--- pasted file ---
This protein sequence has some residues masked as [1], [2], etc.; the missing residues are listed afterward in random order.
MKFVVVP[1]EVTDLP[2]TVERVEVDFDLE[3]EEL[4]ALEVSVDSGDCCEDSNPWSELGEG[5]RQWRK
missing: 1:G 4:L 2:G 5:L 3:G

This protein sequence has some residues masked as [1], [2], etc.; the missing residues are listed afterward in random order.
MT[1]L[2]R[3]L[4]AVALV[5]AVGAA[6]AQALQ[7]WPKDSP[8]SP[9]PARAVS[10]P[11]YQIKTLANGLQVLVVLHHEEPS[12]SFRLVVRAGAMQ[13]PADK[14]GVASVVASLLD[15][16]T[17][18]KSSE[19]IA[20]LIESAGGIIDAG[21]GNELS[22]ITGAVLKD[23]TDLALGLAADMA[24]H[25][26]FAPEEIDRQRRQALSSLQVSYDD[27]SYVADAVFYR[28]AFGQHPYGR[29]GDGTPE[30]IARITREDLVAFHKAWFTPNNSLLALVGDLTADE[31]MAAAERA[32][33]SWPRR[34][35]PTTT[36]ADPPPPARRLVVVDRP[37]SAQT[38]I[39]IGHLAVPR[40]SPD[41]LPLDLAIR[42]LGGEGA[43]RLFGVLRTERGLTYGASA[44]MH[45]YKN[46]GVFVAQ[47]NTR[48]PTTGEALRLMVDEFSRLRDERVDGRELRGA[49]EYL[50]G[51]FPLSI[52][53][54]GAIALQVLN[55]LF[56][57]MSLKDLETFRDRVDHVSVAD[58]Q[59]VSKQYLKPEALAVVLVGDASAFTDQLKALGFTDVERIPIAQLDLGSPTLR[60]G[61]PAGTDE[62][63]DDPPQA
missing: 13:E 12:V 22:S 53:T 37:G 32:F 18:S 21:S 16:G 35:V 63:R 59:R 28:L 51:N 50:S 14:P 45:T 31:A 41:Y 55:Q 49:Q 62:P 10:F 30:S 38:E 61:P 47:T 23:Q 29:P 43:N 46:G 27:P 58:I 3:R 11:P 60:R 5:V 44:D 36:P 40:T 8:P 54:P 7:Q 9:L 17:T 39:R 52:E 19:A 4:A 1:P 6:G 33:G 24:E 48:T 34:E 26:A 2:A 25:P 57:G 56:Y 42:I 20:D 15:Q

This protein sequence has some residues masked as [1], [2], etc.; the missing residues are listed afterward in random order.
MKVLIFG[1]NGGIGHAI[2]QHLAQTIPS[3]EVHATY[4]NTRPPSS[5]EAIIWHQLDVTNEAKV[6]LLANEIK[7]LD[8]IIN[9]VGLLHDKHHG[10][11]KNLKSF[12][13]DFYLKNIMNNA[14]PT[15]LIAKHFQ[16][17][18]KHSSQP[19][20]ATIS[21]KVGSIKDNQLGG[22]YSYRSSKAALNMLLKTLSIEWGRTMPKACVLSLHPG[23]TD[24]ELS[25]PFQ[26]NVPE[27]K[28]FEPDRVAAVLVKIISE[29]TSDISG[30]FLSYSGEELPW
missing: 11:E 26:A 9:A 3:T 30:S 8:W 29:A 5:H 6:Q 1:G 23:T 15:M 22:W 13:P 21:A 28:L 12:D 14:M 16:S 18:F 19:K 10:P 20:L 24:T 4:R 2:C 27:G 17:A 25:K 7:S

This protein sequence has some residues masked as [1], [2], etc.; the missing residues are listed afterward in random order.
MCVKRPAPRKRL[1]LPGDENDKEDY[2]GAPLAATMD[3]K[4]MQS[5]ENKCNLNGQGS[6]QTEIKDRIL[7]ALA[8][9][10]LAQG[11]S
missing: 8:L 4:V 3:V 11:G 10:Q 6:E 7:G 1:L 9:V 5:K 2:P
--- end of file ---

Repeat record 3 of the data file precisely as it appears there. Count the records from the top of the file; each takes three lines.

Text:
This protein sequence has some residues masked as [1], [2], etc.; the missing residues are listed afterward in random order.
MKVLIFG[1]NGGIGHAI[2]QHLAQTIPS[3]EVHATY[4]NTRPPSS[5]EAIIWHQLDVTNEAKV[6]LLANEIK[7]LD[8]IIN[9]VGLLHDKHHG[10][11]KNLKSF[12][13]DFYLKNIMNNA[14]PT[15]LIAKHFQ[16][17][18]KHSSQP[19][20]ATIS[21]KVGSIKDNQLGG[22]YSYRSSKAALNMLLKTLSIEWGRTMPKACVLSLHPG[23]TD[24]ELS[25]PFQ[26]NVPE[27]K[28]FEPDRVAAVLVKIISE[29]TSDISG[30]FLSYSGEELPW
missing: 11:E 26:A 9:A 3:T 30:S 8:W 29:A 5:H 6:Q 1:G 23:T 15:M 22:W 13:P 21:A 28:L 12:D 14:M 16:S 18:F 19:K 10:P 20:L 24:T 4:R 2:C 27:G 17:A 25:K 7:S